Dermatobranchus fortunata (Bergh, 1888)
A striking looking Dermatobranchus its body is covered with black blotches, with orange on the rhinophores, oral veil and along the mantle margin. It does not have longitudinal ridges common on other species of Arminids.
Reasonably common, but small, reaching only about 12 mm. Not much is known about its biology, but it likely feeds on sea pens like the other species of the family. This species is found throughout the Indo-Pacific.
The Webmaster and I would like to acknowledge Dr. Richard Willan from down under for bringing to our attention the correct species name! That is fortunata, not fortunatus!
Sammamish, WA 98074
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Jim on location at Anilao, Philippines, May 2013
Jim Black is retired from US Airways after 27 years as a pilot..., flying Captain on an Airbus 330 Internationally.
Diving since 1970...with over 7000 dives logged. Shoots Nikon D-300 in Subal Housing with Ikelite strobes. Macro Mate on 105mm for supermacro.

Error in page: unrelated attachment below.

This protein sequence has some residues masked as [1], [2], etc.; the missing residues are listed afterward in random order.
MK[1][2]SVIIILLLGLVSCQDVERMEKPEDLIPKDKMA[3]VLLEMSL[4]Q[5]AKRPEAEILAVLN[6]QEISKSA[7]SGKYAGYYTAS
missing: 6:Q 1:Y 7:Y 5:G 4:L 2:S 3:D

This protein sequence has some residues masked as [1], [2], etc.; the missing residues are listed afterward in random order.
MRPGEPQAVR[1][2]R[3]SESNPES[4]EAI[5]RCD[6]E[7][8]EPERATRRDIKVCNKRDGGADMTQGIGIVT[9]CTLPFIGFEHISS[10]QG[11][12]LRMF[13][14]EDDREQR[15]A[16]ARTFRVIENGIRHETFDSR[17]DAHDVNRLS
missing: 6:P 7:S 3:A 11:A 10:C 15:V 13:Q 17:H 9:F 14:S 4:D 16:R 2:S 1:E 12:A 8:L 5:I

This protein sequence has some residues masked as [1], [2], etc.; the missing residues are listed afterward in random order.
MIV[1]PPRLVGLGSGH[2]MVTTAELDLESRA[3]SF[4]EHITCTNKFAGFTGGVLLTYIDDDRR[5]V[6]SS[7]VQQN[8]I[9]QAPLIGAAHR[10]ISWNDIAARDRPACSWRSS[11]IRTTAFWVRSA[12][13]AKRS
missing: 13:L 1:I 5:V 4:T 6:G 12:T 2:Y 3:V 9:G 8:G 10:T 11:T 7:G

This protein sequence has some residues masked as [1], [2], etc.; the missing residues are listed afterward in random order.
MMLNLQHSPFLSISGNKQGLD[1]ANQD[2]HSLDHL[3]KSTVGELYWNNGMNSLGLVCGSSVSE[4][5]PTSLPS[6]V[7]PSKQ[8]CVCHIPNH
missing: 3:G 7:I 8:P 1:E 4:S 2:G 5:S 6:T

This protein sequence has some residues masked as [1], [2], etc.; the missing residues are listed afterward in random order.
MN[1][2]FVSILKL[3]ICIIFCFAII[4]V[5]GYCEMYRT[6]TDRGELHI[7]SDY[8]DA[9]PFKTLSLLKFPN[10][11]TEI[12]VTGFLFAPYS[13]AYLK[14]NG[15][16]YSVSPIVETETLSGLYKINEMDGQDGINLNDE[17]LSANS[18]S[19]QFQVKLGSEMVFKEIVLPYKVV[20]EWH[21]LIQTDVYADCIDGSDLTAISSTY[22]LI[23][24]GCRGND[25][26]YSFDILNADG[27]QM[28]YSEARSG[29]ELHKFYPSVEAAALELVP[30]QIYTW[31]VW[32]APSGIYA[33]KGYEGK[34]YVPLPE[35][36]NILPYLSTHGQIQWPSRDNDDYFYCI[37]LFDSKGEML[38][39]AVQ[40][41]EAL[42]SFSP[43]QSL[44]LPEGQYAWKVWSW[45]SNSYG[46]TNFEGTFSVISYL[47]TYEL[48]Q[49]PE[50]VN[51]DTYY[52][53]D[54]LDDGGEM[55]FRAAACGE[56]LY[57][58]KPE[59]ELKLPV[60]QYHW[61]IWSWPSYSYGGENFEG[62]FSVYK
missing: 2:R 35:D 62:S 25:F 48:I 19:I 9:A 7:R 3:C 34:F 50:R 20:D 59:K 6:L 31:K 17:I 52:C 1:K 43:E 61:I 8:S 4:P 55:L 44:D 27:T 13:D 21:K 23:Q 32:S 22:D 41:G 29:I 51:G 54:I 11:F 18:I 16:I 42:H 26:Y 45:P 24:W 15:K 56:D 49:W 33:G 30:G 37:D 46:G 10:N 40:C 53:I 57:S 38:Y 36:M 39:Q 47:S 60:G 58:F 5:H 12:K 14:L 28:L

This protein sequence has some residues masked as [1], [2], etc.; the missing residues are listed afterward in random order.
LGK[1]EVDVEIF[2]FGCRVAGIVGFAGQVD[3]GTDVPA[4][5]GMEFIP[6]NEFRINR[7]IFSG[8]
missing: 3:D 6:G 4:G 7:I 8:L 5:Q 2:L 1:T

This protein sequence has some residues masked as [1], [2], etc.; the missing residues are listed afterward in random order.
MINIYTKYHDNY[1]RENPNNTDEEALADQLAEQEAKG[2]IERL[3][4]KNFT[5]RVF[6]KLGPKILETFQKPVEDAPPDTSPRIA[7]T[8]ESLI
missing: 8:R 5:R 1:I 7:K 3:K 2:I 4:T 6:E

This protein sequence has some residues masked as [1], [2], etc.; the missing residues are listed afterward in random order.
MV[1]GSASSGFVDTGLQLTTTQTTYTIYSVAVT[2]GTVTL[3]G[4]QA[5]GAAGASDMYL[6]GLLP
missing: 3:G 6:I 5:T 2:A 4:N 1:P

Jim's photography has been featured in a number of books and publications including Helmut Debelius' Nudibranchs and Sea Snails of Gosliner, Behrens and Williams Coral Reef Animals of the Indo-Pacific. A photo of Jim petting a shark in "Sleeping Shark Caves" off Isla Mujeres Island, Mexico, taken by Amy Foster his significant other, recently appeared in Dave Behrens' Diving Guide to Cozumel, Cancun & The Riviera Maja.
Jim has been a solid supporter of the Slug Site since day one. His countless contributions put him near the top of the list of photographers who have greatly expanded our knowledge of sea slugs. There are a lot of kids in the formative stage of their education who are getting their first introduction to our sea slug friends via the great photographs Jim and other contributors have made to the site. My hat is off to Jim for making this presentation possible!
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